Buckley v. Valeo, 424 U.S. 1 (1976)

To appreciate the significance of Buckley v. Valeo, it is important to take a step back and consider the role of money in politics since the founding of the nation, but especially with the rise of the modern campaign in the twentieth century. To address the perceived abuses of money in the political system, Congress passed a series of acts throughout the 1900s, including the Tillman Act of 1907 (banning corporate contributions to presidential campaigns), the Hatch Act of 1939 (prohibiting political contributions of more than $5,000 to federal candidates or campaign committees, among other things), and the most significant of all, the Federal Election and Campaign Act (FECA). This act, passed by Congress in 1971 and amended in 1974—in the wake of the Watergate scandal and the general decline in public trust of elected officials— called for the disclosure of the sources of campaign contributions and campaign expenditures, the public funding of presidential primaries and general elections, limits on campaign expenditures for those accepting public funding, limits on expenditures from individuals’ personal funds, $1,000 limitation on independent expenditures, establishment of the Federal Election Commission (FEC), and a range of contribution limits for various individuals and organizations.

Convinced that the amended act violated core First Amendment rights, a collection of individuals and groups from across the political spectrum led by Senator James L. Buckley of New York filed suit against Francis Valeo, secretary of the Senate and ex-officio member of the newly formed FEC in the U.S. District Court for the District of Columbia. This court certified the constitutional questions in the case to the D.C. Circuit Court of Appeals, which upheld virtually all of the substantive provisions of the FECA. Senator Buckley, et al., appealed the decision to the U.S. Supreme Court, which announced its decision on January 30, 1976.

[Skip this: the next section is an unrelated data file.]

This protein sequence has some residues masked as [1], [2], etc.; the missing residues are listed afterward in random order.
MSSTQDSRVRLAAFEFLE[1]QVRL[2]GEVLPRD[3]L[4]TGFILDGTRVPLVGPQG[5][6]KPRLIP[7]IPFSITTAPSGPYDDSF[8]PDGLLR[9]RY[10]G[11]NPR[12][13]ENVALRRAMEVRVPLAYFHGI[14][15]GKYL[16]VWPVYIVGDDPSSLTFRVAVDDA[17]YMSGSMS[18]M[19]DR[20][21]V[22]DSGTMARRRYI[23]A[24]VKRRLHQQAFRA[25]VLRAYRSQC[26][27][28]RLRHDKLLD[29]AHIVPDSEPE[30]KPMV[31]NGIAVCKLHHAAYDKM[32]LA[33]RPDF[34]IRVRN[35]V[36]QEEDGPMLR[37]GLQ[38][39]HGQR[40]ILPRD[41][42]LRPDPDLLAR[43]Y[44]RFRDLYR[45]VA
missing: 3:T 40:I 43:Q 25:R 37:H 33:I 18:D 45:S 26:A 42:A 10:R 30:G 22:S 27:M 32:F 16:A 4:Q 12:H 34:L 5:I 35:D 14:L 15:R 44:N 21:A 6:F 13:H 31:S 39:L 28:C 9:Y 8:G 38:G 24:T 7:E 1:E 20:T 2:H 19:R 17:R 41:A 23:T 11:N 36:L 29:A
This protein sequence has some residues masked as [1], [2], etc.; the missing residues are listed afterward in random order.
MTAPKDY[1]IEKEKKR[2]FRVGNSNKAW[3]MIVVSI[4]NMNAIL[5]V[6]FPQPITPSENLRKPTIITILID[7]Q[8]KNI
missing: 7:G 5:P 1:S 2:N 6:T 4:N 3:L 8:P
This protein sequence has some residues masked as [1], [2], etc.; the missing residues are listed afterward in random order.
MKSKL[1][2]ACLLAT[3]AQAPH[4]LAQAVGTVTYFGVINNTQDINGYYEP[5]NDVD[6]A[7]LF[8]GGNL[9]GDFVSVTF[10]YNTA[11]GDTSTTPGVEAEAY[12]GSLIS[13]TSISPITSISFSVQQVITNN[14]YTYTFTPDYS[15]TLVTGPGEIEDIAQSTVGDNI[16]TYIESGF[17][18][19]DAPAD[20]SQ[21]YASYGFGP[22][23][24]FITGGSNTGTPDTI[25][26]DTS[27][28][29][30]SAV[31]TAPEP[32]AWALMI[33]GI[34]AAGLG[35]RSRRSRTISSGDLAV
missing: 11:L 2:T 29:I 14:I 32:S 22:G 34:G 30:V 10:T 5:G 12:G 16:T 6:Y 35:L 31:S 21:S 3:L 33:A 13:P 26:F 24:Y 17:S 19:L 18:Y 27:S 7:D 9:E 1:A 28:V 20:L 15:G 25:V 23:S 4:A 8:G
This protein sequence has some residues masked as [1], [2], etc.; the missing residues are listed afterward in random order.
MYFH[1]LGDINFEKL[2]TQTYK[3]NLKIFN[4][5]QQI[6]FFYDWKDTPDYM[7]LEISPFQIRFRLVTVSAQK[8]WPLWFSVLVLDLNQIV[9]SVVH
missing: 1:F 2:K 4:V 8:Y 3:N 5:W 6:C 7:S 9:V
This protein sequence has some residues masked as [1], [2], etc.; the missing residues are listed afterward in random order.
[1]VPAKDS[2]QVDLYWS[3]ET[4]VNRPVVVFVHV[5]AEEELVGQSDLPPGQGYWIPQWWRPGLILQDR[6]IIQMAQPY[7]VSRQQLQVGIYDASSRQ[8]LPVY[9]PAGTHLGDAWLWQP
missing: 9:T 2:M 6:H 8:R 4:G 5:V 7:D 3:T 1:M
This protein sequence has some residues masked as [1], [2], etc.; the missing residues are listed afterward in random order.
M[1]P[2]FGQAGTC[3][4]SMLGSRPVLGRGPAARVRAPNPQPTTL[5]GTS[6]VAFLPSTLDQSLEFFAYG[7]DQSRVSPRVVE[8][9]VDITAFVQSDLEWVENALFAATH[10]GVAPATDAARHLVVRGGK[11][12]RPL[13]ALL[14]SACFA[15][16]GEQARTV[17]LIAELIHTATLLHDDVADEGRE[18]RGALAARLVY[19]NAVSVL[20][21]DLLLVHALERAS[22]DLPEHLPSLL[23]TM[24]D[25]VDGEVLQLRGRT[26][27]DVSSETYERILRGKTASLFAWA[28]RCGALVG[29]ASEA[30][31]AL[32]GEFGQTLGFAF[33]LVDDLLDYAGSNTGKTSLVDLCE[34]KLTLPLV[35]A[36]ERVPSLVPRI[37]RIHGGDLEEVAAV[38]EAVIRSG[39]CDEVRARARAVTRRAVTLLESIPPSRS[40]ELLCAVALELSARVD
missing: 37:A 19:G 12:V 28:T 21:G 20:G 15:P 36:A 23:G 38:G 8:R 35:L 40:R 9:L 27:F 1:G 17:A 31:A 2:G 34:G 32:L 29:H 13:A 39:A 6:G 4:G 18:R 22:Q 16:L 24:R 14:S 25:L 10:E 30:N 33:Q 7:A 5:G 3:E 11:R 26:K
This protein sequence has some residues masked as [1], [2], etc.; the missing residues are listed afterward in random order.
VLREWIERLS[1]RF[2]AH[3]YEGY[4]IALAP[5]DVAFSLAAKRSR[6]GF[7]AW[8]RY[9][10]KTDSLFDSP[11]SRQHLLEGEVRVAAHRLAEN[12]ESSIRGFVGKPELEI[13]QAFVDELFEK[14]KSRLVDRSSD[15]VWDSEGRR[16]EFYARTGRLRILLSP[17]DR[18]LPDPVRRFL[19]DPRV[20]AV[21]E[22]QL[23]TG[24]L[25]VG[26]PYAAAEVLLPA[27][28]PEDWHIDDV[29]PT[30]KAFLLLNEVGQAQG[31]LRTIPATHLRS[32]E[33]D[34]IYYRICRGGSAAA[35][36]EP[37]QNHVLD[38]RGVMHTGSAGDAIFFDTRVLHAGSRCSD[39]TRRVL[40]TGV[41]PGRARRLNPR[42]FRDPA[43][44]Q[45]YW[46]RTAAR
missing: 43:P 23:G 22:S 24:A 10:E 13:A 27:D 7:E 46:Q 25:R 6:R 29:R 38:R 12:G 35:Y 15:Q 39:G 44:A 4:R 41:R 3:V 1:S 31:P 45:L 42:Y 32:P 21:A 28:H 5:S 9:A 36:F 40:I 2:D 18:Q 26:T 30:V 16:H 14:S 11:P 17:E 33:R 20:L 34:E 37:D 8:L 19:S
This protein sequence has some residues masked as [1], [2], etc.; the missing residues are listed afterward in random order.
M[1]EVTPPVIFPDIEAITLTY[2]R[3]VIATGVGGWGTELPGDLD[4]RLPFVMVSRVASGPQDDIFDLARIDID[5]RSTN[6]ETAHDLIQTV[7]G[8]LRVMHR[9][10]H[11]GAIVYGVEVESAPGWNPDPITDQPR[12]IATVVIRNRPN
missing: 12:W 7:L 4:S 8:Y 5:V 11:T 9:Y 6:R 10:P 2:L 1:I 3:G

The Buckley decision is one of the longest, most complicated, and most controversial decisions that the Court has ever produced. It is a per curiam opinion of the eight justices sitting at the time (Justice John Paul Stevens took no part). In essence, the Court found constitutional the limitations on contributions to candidates for federal office, the disclosure and recordkeeping provisions, and the public financing of presidential elections. The Court found unconstitutional the limitations on expenditures by candidates and their committees (except for presidential candidates accepting public funds), the $1,000 limitation on independent expenditures, the limitation on expenditures drawn from candidates’ personal funds, and the method of appointment for FEC members.

The opinion, however, was quite fractured, with all the justices joining only in the ‘‘case or controversy’’ section of the decision. Three justices (William Brennan, Potter Stewart, and Lewis Powell) joined all parts of the decision, Justice Thurgood Marshall joined all except for the finding that limitations on expenditures by candidates from personal or family resources were unconstitutional, and Justice Harry Blackmun joined all parts except for the finding that contribution limits were constitutional. Then- Associate Justice William Rehnquist joined all parts except for the holding that public financing was constitutional with respect to the financing of nominating conventions, while Chief Justice Warren Burger joined only the sections explaining that the interest in preventing corruption was insufficient to justify expenditure limits and the section pertaining to the scope of the FEC’s authority, and Justice Byron White joined only in the holding that public financing was constitutional.